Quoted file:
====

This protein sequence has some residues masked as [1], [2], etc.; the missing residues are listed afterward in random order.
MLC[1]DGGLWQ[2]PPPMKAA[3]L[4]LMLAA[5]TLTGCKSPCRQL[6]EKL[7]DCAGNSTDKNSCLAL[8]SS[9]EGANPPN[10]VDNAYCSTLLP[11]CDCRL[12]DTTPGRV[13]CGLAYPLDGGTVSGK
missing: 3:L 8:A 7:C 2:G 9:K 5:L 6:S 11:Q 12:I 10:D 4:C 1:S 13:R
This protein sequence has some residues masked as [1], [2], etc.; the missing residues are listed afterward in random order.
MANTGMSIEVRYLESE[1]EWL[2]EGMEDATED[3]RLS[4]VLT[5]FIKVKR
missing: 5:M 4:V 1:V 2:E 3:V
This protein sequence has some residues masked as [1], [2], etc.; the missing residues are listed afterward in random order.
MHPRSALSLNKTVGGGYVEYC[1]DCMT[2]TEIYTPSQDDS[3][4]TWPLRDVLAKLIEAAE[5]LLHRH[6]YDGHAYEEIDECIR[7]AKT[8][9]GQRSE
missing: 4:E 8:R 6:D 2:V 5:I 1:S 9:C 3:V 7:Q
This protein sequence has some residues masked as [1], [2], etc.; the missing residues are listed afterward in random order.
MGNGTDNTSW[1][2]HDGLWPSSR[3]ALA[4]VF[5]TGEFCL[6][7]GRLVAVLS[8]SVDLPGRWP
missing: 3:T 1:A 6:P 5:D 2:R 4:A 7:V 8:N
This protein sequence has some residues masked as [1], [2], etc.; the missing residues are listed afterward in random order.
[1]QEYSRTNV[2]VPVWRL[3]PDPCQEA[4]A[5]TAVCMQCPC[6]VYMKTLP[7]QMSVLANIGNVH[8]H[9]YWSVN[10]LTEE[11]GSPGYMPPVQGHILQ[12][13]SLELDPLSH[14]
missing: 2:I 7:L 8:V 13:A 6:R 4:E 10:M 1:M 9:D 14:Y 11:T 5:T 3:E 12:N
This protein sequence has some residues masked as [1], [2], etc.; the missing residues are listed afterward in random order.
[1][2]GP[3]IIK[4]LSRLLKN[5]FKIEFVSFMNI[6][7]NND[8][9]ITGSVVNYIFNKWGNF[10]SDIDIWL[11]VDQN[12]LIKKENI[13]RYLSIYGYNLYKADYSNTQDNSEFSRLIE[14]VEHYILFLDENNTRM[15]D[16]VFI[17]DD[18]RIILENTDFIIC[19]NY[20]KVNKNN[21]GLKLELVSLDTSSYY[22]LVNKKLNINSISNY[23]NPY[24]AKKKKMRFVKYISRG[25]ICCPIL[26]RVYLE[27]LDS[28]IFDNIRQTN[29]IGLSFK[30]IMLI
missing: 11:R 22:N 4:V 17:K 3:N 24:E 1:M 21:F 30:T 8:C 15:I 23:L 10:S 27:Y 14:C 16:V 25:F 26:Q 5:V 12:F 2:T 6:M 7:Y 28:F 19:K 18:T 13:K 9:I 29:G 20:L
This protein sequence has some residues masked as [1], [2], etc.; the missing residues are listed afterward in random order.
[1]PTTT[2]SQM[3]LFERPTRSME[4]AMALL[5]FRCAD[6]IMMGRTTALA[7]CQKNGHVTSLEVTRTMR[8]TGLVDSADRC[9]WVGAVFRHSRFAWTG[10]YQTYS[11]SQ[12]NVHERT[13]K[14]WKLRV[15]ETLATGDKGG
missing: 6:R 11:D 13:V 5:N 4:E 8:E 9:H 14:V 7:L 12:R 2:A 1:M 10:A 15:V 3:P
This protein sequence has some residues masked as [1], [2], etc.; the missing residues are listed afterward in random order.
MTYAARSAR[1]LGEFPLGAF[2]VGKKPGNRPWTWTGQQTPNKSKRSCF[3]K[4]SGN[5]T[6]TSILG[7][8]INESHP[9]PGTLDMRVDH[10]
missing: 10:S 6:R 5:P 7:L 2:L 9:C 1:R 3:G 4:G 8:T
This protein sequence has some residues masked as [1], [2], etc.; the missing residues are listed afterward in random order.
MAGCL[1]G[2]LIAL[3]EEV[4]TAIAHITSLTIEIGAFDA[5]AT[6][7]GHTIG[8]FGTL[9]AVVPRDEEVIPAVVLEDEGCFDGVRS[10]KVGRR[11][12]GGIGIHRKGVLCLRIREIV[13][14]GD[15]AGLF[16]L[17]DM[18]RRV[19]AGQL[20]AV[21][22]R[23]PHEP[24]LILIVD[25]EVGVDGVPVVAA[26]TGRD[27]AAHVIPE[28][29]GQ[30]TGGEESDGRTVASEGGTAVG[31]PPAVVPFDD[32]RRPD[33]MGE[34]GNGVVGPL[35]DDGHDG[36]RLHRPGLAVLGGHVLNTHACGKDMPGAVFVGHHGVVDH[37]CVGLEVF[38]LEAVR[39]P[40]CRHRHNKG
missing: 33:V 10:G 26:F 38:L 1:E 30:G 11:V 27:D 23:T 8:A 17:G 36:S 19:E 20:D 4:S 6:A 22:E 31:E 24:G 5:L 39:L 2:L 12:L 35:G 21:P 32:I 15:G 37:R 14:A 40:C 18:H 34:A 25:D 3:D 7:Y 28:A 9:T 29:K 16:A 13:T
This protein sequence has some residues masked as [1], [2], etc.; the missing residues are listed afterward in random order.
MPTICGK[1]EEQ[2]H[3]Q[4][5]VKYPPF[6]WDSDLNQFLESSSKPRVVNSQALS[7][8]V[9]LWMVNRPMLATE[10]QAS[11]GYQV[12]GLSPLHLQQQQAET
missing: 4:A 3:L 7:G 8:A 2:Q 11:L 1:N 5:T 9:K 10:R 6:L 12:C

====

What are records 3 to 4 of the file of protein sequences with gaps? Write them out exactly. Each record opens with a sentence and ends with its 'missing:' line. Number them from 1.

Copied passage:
This protein sequence has some residues masked as [1], [2], etc.; the missing residues are listed afterward in random order.
MHPRSALSLNKTVGGGYVEYC[1]DCMT[2]TEIYTPSQDDS[3][4]TWPLRDVLAKLIEAAE[5]LLHRH[6]YDGHAYEEIDECIR[7]AKT[8][9]GQRSE
missing: 4:E 8:R 6:D 2:V 5:I 1:S 9:C 3:V 7:Q
This protein sequence has some residues masked as [1], [2], etc.; the missing residues are listed afterward in random order.
MGNGTDNTSW[1][2]HDGLWPSSR[3]ALA[4]VF[5]TGEFCL[6][7]GRLVAVLS[8]SVDLPGRWP
missing: 3:T 1:A 6:P 5:D 2:R 4:A 7:V 8:N